The state has lowered hurdles to entice participation in solar.
In response to legislation that removes barriers in Delaware’s community solar program, the Delaware Public Service Commission recently published its final regulations for the initiative, paving the way for Delmarva Power customers to begin applying.
“This rule-making is the final step to connecting Delmarva Power customers with community solar projects. The updates to our community solar program help spur further investment in this innovative industry and push us closer to our renewable-energy goals,” said Sen. Stephanie Hansen, D-Middletown, the sponsor of Senate Bill 2.
“Community solar is an integral part of Delaware’s clean-energy future, and these program improvements put us on track for a robust program.”
Community solar projects are midsize solar installations typically located on underutilized land, such as brownfields, landfills, farms or large rooftops.
Property owners can earn income by leasing space for the solar panels, and residents can choose to subscribe to the project, earning credits on their electricity bills for their portions of the power produced each month.
Subscriber benefits include supporting the clean-energy economy, while also getting predictable savings on electricity bills. Cheaper than installing the panels on a home, community solar expands access to solar-generated power for all customers, including renters, residents of multiunit buildings, homeowners with roof-shading issues and low-income residents.
In addition to removing legal barriers, such as requiring an owner of such a project to identify its customers before it’s built, SB 2 also expands community solar capacity to 4 megawatts and requires that at least 15% of its customers are low-income.
With PSC’s final rules in place, Delmarva Power customers will soon be able to apply for community solar.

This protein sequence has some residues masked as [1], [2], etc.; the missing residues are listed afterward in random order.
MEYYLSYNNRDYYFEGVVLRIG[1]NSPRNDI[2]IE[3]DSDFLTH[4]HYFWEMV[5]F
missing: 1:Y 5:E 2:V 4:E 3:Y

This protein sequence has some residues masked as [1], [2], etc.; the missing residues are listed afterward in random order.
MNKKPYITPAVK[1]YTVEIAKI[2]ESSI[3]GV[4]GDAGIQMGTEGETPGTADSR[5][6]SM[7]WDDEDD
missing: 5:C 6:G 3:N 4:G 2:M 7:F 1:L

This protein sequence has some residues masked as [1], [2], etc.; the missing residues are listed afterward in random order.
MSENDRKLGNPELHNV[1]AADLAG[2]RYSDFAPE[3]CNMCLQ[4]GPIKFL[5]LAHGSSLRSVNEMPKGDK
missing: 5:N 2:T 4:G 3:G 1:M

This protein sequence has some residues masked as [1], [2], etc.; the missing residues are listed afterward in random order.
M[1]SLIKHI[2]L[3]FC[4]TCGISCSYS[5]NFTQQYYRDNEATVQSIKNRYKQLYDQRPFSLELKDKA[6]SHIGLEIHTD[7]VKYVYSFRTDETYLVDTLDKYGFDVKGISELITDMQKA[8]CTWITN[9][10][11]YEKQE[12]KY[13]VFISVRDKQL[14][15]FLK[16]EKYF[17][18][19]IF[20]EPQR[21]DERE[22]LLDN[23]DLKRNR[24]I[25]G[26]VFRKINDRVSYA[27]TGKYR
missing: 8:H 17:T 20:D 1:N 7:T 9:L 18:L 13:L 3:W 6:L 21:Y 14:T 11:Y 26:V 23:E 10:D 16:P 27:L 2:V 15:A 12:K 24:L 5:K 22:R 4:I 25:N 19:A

These initiatives are welcomed by various groups.
“The Sierra Club Delaware Chapter is proud to have fought alongside (the Coalition for Community Solar Access) for the strongest and most equitable community solar program possible for Delaware,” said Dustyn Thompson, advocacy and outreach organizer for the chapter.
“We will continue to work together to expand access to local, clean, renewable energy that can finally help provide some relief to so many Delawareans struggling to pay their electric bills.”
Dale Davis, president of the Delaware Solar Energy Coalition, agreed.
“Now, Delmarva Power ratepayers at all income levels will realize the benefits of solar power,” he said. “Good, high-skilled jobs are already being created because of this program. Farmers are benefiting from additional sources of reliable income, and brownfield sites are being transformed from a liability to an environmentally positive future.”
PSC will begin accepting applications for developers of community solar projects April 11. The application — as well as PSC’s community solar regulations — can be viewed beginning Monday here.
As developers’ applications are approved, Delmarva Power residents will receive more information about participating in community solar.